Fungi Fashion

An infinitely renewable resource with minimal environmental impact, mycelium is set to change the future of fashion. Here are three brands embracing the potential of this cruelty-free biomaterial.

Image courtesy Bolt Threads

Mycelium is capturing the attention of the fashion and luxury worlds these days. And for good reason. The tiny interlaced underground root system of mushrooms also makes for a sustainable leather alternative that can be grown in a lab in less than two weeks, and is designed to have minimal environmental impact.

Mycelium is infinitely renewable, emits fewer greenhouse gases and uses far less water and land resources than raising livestock to produce animal leather, and is vegan. This biomaterial is a soft, substantial, sustainable leather with a remarkably similar hand-feel to animal leather.

Two California biotech start ups, MycoWorks and Bolt Threads, are leading the way in the race to find a viable, non-plastic alternative to animal leather, addressing increasing environmental and ethical concerns. Created by Bolt Threads, Mylo™️ is its latest certified bio-based vegan mushroom leather material. Meanwhile MycoWorks has been busy producing Fine Mycelium™, which can be custom grown to a brand’s specifications for performance, aesthetic features, size and more, which means less waste. Resembling soft, supple leather, Mylo and Fine Mycelium are versatile and can take on any colour, finish or emboss.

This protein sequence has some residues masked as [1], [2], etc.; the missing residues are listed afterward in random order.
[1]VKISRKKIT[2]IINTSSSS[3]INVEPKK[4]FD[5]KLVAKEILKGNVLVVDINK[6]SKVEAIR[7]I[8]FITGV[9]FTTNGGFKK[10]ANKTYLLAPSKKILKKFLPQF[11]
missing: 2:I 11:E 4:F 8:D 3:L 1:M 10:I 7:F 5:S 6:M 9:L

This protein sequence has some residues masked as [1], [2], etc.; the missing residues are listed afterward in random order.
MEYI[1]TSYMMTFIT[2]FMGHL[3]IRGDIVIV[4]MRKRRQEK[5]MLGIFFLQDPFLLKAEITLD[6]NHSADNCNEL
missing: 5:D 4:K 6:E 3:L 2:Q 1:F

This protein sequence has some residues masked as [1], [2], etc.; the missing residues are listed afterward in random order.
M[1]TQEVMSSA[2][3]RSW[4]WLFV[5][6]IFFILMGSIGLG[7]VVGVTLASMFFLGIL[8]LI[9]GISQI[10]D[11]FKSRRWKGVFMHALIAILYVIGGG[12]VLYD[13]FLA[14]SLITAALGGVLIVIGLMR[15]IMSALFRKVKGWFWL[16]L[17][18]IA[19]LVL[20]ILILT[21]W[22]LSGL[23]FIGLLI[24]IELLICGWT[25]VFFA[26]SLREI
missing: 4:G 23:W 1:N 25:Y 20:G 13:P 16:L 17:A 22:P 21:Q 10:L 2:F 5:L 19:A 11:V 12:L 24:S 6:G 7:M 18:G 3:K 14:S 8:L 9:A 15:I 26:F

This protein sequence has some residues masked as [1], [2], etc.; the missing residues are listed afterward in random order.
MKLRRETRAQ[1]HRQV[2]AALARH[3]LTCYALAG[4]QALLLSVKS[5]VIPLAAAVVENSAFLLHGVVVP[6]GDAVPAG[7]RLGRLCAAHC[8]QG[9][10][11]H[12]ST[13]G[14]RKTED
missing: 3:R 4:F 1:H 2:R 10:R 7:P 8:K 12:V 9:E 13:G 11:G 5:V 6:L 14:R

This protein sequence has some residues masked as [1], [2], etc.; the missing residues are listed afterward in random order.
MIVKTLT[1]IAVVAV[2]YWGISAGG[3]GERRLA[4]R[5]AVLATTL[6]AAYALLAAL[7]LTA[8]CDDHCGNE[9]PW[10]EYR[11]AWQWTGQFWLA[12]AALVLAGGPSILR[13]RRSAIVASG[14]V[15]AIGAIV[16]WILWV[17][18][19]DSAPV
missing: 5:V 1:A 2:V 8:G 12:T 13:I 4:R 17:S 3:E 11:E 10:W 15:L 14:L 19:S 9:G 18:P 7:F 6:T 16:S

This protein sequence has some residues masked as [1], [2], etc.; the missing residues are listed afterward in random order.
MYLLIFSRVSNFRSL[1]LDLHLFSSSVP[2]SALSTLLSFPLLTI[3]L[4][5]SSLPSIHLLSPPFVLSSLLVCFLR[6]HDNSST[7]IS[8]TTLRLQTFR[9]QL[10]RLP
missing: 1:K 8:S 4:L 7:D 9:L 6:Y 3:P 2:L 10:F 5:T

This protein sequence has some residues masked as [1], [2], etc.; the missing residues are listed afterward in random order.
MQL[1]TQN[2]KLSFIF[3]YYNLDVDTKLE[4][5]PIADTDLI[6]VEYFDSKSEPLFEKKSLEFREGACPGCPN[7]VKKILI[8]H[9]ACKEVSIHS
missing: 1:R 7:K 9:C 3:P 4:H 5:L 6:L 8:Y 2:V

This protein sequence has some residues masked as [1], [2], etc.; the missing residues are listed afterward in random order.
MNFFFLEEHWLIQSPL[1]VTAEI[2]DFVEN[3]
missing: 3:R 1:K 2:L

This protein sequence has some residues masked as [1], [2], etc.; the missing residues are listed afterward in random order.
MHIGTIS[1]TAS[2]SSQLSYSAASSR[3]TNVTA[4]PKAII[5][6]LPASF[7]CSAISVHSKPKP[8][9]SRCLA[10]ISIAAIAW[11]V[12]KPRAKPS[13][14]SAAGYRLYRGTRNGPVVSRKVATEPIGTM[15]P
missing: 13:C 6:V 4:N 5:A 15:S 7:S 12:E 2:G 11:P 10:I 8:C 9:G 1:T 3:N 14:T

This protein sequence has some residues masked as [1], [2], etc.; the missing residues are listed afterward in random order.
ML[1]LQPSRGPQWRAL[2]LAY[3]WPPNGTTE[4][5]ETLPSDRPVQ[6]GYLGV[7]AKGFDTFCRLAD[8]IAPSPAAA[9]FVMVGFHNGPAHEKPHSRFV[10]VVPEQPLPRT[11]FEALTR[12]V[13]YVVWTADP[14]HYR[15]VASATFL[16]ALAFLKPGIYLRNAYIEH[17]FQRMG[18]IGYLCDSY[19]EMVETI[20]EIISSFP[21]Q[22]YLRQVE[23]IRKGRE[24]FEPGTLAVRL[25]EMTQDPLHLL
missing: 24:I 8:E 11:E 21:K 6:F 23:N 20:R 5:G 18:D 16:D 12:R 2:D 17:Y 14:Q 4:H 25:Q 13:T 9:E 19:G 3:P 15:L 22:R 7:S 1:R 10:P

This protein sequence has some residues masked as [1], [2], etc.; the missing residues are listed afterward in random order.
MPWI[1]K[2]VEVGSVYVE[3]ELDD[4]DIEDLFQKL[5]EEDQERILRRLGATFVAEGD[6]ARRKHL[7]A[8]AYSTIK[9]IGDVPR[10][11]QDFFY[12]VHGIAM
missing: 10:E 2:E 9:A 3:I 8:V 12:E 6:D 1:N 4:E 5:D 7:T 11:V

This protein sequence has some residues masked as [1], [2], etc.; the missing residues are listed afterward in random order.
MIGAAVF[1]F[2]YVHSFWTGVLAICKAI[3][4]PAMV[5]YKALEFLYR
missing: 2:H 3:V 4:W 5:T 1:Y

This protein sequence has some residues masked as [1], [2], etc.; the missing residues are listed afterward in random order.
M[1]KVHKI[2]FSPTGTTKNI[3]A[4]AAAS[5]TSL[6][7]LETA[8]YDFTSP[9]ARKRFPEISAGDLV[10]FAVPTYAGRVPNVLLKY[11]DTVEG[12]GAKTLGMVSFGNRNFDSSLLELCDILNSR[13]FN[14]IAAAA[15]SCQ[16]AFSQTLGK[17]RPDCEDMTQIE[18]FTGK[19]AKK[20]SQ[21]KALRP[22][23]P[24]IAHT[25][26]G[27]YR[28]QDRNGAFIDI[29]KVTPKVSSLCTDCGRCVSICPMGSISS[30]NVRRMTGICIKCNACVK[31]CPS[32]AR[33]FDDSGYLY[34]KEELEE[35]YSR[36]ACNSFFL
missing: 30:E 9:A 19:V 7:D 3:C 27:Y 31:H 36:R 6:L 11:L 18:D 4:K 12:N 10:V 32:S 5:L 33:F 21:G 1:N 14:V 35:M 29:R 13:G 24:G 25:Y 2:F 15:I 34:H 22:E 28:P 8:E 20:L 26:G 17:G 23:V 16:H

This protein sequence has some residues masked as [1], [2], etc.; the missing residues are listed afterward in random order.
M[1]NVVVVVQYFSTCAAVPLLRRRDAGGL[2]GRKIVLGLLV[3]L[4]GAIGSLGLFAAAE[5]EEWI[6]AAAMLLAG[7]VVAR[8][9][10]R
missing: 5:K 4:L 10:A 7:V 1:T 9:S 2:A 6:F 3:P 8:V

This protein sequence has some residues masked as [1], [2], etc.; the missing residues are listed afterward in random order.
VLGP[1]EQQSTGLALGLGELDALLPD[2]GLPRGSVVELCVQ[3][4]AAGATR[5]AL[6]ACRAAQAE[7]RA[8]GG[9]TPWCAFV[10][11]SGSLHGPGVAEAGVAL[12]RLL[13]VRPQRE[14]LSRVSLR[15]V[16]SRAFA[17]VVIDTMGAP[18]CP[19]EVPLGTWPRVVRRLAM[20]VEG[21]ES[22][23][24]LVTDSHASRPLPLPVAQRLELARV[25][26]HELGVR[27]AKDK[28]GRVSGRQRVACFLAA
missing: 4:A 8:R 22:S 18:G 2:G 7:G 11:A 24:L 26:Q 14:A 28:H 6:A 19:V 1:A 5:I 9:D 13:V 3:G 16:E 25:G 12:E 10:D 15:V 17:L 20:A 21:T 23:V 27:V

The highly efficient mycelium grow process takes advantage of a cutting-edge vertical agriculture technique, allowing it to be grown in a controlled lab environment —using mulch, air and water—that increases the yield per square foot. Because no cattle is required, it significantly cuts down on water usage, greenhouse gas emissions, chemical usage and waste, thus helping protect vital ecosystems like the Amazon from deforestation. Not to mention, it’s an ethical and cruelty-free choice.

Bolt Threads recently announced a new partnership with some of the biggest fashion players to create a consortium with access to Mylo. The collaboration will see Adidas, Kering Group, Lululemon and Stella McCartney bring products made with Mylo to market next year, marking a major step forward to make fashion more ethical and planet-friendly. And recently French luxury house Hermès announced its partnership with MycoWorks to produce a mycelium bag.

Here are three brands embracing mycelium in their eco-conscious designs.

Stella McCartney